Dylan Sinn at the APSE Conference

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Dylan Sinn at the APSE Conference
Jul 12, 2017

Police blocking off traffic and attendees tossing beads to residents overlooking the streets of New Orleans sounds more like a scene from a Mardi Gras parade than a gathering of sports journalists, but that was what happened on the first night of my trip to the AP Sports Editors conference.

On our way to the opening night reception, I and about 100 other conference-goers marched through Canal Street with a marching band, kicking off the four-day conference.

I arrived at that reception, which was essentially a mixer for the conference’s editors, armed with nothing but a few dozen business cards I’d printed prior to my trip. Striking up casual conversations with people I don’t know has never been my strong suit.

Despite my nerves, I was able to make plenty of strong connections at that opening reception and the rest of the conference’s mixers. That was mostly thanks to assistance from George Solomon–“George told me I should speak with you” turned out to be a magic greeting–as well as the general magnanimity from many of the editors, who were for some reason more than willing to speak with a 23-year-old Master’s student.

While I spent my four nights at the conference making contacts (and friends), I spent the days listening to panel discussions on such topics as how to effectively localize coverage of national stories, and best practices for making an effective short video. One of the liveliest discussions was on politics and bias in sports media. During that session, members of the audience frequently interjected comments and panelist Dan Wetzel of Yahoo Sports opined, “Twitter is a loaded gun to your career,” while making a point about the dangers of misusing social media.

One of my personal favorite moments from the panels was listening to Jenny Dial Creech of the Houston Chronicle discuss tips for writing good columns as part of a panel in the afternoon after she’d spent part of the morning writing a column on Chris Paul’s trade to the Rockets. Her column suggestions–such as always speaking with experts on the topic–were of course evident in that particular column.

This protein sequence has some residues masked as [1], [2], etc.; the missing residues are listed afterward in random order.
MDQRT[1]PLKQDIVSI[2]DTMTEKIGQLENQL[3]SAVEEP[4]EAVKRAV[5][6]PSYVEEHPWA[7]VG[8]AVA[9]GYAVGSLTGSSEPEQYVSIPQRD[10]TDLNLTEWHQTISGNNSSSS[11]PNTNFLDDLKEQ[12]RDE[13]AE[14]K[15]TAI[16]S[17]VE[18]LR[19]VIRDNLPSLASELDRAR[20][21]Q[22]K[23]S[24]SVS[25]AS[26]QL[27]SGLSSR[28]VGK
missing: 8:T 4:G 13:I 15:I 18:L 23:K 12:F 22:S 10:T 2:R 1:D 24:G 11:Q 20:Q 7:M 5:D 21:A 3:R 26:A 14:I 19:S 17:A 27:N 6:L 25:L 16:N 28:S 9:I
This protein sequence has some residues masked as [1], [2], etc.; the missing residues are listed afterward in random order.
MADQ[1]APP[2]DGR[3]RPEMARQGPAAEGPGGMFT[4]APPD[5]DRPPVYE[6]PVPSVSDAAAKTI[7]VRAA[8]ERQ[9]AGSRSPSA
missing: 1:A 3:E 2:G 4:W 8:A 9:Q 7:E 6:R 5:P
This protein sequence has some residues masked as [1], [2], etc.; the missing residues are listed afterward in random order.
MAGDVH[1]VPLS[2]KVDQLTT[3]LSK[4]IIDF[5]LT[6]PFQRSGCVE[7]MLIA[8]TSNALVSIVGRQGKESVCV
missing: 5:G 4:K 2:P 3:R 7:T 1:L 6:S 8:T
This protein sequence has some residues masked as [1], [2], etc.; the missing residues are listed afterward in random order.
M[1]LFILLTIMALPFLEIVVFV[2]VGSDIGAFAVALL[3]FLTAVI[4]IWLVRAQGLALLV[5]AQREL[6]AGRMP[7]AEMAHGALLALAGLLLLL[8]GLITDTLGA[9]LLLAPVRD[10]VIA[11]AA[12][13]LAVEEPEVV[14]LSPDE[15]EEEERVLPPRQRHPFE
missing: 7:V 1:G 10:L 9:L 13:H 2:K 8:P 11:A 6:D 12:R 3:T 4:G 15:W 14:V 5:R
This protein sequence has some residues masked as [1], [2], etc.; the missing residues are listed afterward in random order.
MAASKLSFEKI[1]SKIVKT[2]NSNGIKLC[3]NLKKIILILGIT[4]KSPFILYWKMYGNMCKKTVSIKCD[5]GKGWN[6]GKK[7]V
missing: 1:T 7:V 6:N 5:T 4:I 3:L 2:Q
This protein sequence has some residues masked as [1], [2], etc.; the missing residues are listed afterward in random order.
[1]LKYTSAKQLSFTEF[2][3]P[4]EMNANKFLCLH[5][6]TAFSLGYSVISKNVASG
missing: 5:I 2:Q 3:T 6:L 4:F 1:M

Another highlight of the week was the Red Smith Award banquet, where former APSE President Henry Freeman was honored with the award, which is given annually for “major contributions to sports journalism.”

Freeman gave a lively acceptance speech in which he discussed his time as USA Today’s first sports editor and his department’s efforts to create a section that would appeal to a mass audience despite not having a local team to cover consistently. These efforts led to the creation of the expanded box scores and standings that are now commonplace in newspapers.

The week concluded with a banquet for the presentation of the APSE contest winners. Here I can brag a little as my former colleagues at The Herald-Times in Bloomington, Indiana–I was an intern there in the summer of 2015–were recognized multiple times for their stellar sports page. Almost as thrilling was seeing The Chicago Tribune, my favorite paper since I was six years old, honored, including for its coverage of the 2016 Cubs.

The final evening also featured an announcement that the 2018 conference will be held in Nashville, so whoever follows me as the Povich Center representative will be treated to a dose of Music City next summer. Maybe they’ll even have a parade.

Dylan Sinn is a Master’s student at the Philip Merrill College of Journalism.

 

 

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